Much of the focus around Nintendo's announcement of a partnership with DeNA has been on the prospect of the big N's IP appearing on mobile, perhaps overlooking various other aspects. One of these is the perspective of the deal for DeNA itself, and the services the company will offer beyond making Mario games for iOS.
GamesBeat spoke to DeNA West CEO Shintaro Asako for his perspective on the deal, reflecting on how it's a partnership as important to the mobile services firm as it is for Nintendo. Though the company has achieved success and has produced content for clients such as Disney, it's not among the elite of companies in the smart device game space. Its ambition to be at the top of its market made Nintendo a target for its expansion.
Internally, we had a lot of strategic meetings. The one big solution was always that there's a giant IP holder in the market that hasn't stepped into the smartphone environment. Really, the reason they were convinced that they wanted to work with us was that we were so determined to work with them that we have really been talking to them since 2010. Yes, we were talking to them for a long, long time.
Finally, Nintendo became ready to do this. And we were ready the whole time.
It seems that Nintendo, led by Satoru Iwata, may have been most impressed by DeNA's long term approach, considering the broader picture over quick fixes. That's a philosophy that certainly seems to tie-in with Nintendo's work.
One thing that we're always thinking about is how can we build a structural advantage over other people. When you look at other successful companies, like King or Supercell, a lot of them are using one successful title and then using that game engine for other titles. I think the people out there see that as not really a strong structure to be successful for a long time.
Our approach was more about looking at their strengths, and then looking at our strengths, and when we get together we can do something bigger. Our initial discussions were around memberships and backend systems. Through this discussion we said that if we build this backend, we should obviously work on a game. And if we're making a game, we should use Nintendo IPs.
As we argued in an editorial about the deal, that structural and networking expertise of DeNA could be hugely valuable to Nintendo, which has a mixed track record with its online services. Asako-san said the following.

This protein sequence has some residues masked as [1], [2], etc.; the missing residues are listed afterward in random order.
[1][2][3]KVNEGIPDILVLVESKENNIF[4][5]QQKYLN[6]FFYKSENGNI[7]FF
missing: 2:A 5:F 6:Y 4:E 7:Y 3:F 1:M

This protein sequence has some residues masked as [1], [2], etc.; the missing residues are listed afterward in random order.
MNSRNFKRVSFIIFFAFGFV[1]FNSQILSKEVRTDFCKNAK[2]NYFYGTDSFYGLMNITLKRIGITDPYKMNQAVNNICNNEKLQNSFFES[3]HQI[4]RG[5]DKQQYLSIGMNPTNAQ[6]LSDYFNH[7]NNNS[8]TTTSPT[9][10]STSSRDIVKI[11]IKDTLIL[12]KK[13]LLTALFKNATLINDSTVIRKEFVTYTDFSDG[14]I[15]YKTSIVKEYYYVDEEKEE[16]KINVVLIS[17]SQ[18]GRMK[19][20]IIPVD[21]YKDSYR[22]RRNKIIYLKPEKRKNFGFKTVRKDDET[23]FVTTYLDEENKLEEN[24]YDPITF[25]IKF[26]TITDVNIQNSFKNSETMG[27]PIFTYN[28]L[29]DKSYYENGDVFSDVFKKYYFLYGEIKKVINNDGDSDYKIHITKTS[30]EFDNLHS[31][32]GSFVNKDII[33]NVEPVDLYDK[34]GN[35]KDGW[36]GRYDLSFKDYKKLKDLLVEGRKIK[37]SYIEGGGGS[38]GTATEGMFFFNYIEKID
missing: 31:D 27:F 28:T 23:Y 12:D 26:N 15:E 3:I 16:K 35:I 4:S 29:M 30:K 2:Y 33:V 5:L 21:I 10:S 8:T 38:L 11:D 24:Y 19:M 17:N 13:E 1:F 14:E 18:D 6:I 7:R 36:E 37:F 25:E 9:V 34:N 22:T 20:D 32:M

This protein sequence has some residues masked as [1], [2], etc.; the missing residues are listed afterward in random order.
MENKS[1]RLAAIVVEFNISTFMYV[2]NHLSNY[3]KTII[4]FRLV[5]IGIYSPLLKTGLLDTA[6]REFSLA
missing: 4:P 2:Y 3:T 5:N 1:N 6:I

Looking at successful players like King or Supercell, they have a massive user base, and they're very successful at creating content. But they haven't really built a backend system in the way we have done, and I think that's the key part. When you look at successful players in the mobile gaming space today, not many of them have created backend platform systems.
Not many people talk about this but DeNA created the platform called Mobage. Also, we started our business in VC business — that was basically a platform. DeNA has been focused on mobile platform business, with one of them happened to be games.
Backend is not something people see every day. We're willing to help them build that really sophisticated backend structure. It is not a sexy part. But we're willing to do it.
Beyond that, like any business DeNA wants notable success, and sees Nintendo IPs as a route to significant downloads. Asako-san stated that it's not about a rush to lots of mobile game releases, but expressed hope that products from the deal can hit the 100 million DAU (Daily Average Users) mark.
I've wanted to create something globally successful, not only for kids, but for mid-aged people and beyond. The game should attract a huge range of people. We wanted to get a huge audience like Candy Crush — like 100 million users. We wanted to create something with that kind of DAU [daily active user] base.
For this, I think the solution is not coming out with 10 or 20 games right away. We should pick the right game. We should actually create a smartphone-specific game that requires day-to-day social interaction. It's not just porting a Wii U game out to smartphones. But actually properly design a smartphone game.
I think with the strong IPs they [Nintendo] have, and their strong game operation expertise we have, I don't think we're dreaming [about reaching] 100 million DAU. And by having that we can do — we wanted to get there. I think that King has that network today. With Nintendo, there's a huge possibility of that.
So, what do you think about these comments from a member of DeNA's senior management? Let us know.